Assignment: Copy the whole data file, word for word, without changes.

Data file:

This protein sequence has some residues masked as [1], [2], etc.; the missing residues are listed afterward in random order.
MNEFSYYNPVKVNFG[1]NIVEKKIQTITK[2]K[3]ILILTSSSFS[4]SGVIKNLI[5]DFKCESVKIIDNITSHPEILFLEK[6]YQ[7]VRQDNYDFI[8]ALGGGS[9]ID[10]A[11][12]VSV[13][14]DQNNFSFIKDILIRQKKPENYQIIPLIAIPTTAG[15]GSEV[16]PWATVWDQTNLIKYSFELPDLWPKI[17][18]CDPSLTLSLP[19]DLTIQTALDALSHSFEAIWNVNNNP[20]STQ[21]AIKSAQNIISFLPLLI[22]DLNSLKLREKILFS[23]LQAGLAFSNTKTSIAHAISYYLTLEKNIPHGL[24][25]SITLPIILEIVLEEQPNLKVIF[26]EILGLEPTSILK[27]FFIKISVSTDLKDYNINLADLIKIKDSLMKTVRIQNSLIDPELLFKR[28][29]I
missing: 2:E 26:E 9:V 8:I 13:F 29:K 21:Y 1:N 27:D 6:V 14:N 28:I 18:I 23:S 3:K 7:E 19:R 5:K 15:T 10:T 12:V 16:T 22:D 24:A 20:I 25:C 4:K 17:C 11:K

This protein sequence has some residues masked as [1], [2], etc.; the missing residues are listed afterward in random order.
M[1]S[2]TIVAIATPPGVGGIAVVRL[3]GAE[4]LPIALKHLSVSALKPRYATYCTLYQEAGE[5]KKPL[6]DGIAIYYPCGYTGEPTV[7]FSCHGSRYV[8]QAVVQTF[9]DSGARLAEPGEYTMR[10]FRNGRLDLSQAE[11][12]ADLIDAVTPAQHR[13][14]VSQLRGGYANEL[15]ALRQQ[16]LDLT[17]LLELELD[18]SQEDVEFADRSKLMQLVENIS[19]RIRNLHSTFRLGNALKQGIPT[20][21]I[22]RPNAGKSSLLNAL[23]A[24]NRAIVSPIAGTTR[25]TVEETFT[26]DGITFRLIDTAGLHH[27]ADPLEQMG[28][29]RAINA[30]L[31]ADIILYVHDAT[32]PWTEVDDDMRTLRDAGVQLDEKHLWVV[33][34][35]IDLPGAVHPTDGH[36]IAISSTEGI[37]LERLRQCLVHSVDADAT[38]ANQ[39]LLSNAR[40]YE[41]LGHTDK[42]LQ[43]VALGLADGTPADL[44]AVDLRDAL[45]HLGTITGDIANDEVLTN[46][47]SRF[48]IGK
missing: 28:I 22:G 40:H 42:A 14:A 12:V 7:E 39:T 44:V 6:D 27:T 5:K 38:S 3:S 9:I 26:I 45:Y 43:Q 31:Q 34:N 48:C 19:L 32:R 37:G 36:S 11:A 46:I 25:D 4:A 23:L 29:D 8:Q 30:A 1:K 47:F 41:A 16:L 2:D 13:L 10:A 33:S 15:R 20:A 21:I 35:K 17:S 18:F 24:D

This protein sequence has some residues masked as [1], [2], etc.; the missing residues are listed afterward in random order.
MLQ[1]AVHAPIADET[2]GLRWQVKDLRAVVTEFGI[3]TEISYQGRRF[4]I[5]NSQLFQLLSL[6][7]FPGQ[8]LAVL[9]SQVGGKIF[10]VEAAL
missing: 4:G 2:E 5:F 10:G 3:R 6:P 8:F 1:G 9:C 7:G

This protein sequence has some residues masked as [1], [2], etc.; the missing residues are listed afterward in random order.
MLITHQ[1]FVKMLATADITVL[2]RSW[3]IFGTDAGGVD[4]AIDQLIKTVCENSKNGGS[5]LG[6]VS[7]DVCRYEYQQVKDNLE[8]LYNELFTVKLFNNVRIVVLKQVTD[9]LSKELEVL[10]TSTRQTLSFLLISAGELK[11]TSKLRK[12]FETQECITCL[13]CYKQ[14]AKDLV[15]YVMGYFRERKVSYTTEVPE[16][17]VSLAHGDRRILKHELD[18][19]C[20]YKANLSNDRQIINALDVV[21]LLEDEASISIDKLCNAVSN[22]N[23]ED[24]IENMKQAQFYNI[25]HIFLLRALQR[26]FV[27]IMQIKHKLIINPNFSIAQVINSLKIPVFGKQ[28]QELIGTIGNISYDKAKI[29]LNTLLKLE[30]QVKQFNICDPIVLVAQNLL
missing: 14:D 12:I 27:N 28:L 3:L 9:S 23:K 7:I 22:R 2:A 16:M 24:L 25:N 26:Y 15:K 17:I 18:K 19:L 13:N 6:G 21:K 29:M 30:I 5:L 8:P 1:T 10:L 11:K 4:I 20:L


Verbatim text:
This protein sequence has some residues masked as [1], [2], etc.; the missing residues are listed afterward in random order.
MNEFSYYNPVKVNFG[1]NIVEKKIQTITK[2]K[3]ILILTSSSFS[4]SGVIKNLI[5]DFKCESVKIIDNITSHPEILFLEK[6]YQ[7]VRQDNYDFI[8]ALGGGS[9]ID[10]A[11][12]VSV[13][14]DQNNFSFIKDILIRQKKPENYQIIPLIAIPTTAG[15]GSEV[16]PWATVWDQTNLIKYSFELPDLWPKI[17][18]CDPSLTLSLP[19]DLTIQTALDALSHSFEAIWNVNNNP[20]STQ[21]AIKSAQNIISFLPLLI[22]DLNSLKLREKILFS[23]LQAGLAFSNTKTSIAHAISYYLTLEKNIPHGL[24][25]SITLPIILEIVLEEQPNLKVIF[26]EILGLEPTSILK[27]FFIKISVSTDLKDYNINLADLIKIKDSLMKTVRIQNSLIDPELLFKR[28][29]I
missing: 2:E 26:E 9:V 8:I 13:F 29:K 21:Y 1:N 27:D 6:V 14:N 28:I 18:I 23:S 3:K 7:E 19:R 5:K 15:T 10:T 12:V 16:T 22:D 24:A 20:I 25:C 4:K 17:C 11:K

This protein sequence has some residues masked as [1], [2], etc.; the missing residues are listed afterward in random order.
M[1]S[2]TIVAIATPPGVGGIAVVRL[3]GAE[4]LPIALKHLSVSALKPRYATYCTLYQEAGE[5]KKPL[6]DGIAIYYPCGYTGEPTV[7]FSCHGSRYV[8]QAVVQTF[9]DSGARLAEPGEYTMR[10]FRNGRLDLSQAE[11][12]ADLIDAVTPAQHR[13][14]VSQLRGGYANEL[15]ALRQQ[16]LDLT[17]LLELELD[18]SQEDVEFADRSKLMQLVENIS[19]RIRNLHSTFRLGNALKQGIPT[20][21]I[22]RPNAGKSSLLNAL[23]A[24]NRAIVSPIAGTTR[25]TVEETFT[26]DGITFRLIDTAGLHH[27]ADPLEQMG[28][29]RAINA[30]L[31]ADIILYVHDAT[32]PWTEVDDDMRTLRDAGVQLDEKHLWVV[33][34][35]IDLPGAVHPTDGH[36]IAISSTEGI[37]LERLRQCLVHSVDADAT[38]ANQ[39]LLSNAR[40]YE[41]LGHTDK[42]LQ[43]VALGLADGTPADL[44]AVDLRDAL[45]HLGTITGDIANDEVLTN[46][47]SRF[48]IGK
missing: 28:I 22:G 40:H 42:A 14:A 12:V 7:E 39:T 44:V 6:D 27:T 5:K 38:S 3:S 9:I 26:I 45:Y 43:Q 31:Q 34:N 48:C 19:L 32:R 37:G 36:S 11:A 46:I 25:D 4:A 23:L 29:D 8:Q 30:A 1:K 47:F 41:A 16:L 2:D 13:L 10:A 33:S 15:R 20:A 21:I 35:K 17:S 18:F 24:D

This protein sequence has some residues masked as [1], [2], etc.; the missing residues are listed afterward in random order.
MLQ[1]AVHAPIADET[2]GLRWQVKDLRAVVTEFGI[3]TEISYQGRRF[4]I[5]NSQLFQLLSL[6][7]FPGQ[8]LAVL[9]SQVGGKIF[10]VEAAL
missing: 4:G 2:E 5:F 10:G 3:R 6:P 8:F 1:G 9:C 7:G

This protein sequence has some residues masked as [1], [2], etc.; the missing residues are listed afterward in random order.
MLITHQ[1]FVKMLATADITVL[2]RSW[3]IFGTDAGGVD[4]AIDQLIKTVCENSKNGGS[5]LG[6]VS[7]DVCRYEYQQVKDNLE[8]LYNELFTVKLFNNVRIVVLKQVTD[9]LSKELEVL[10]TSTRQTLSFLLISAGELK[11]TSKLRK[12]FETQECITCL[13]CYKQ[14]AKDLV[15]YVMGYFRERKVSYTTEVPE[16][17]VSLAHGDRRILKHELD[18][19]C[20]YKANLSNDRQIINALDVV[21]LLEDEASISIDKLCNAVSN[22]N[23]ED[24]IENMKQAQFYNI[25]HIFLLRALQR[26]FV[27]IMQIKHKLIINPNFSIAQVINSLKIPVFGKQ[28]QELIGTIGNISYDKAKI[29]LNTLLKLE[30]QVKQFNICDPIVLVAQNLL
missing: 14:D 12:I 27:N 28:L 3:L 9:S 23:K 7:I 22:R 2:A 16:M 24:L 25:N 26:Y 15:K 17:I 18:K 19:L 13:N 6:G 21:K 29:M 30:I 5:L 8:P 1:T 10:L 11:K 4:I 20:L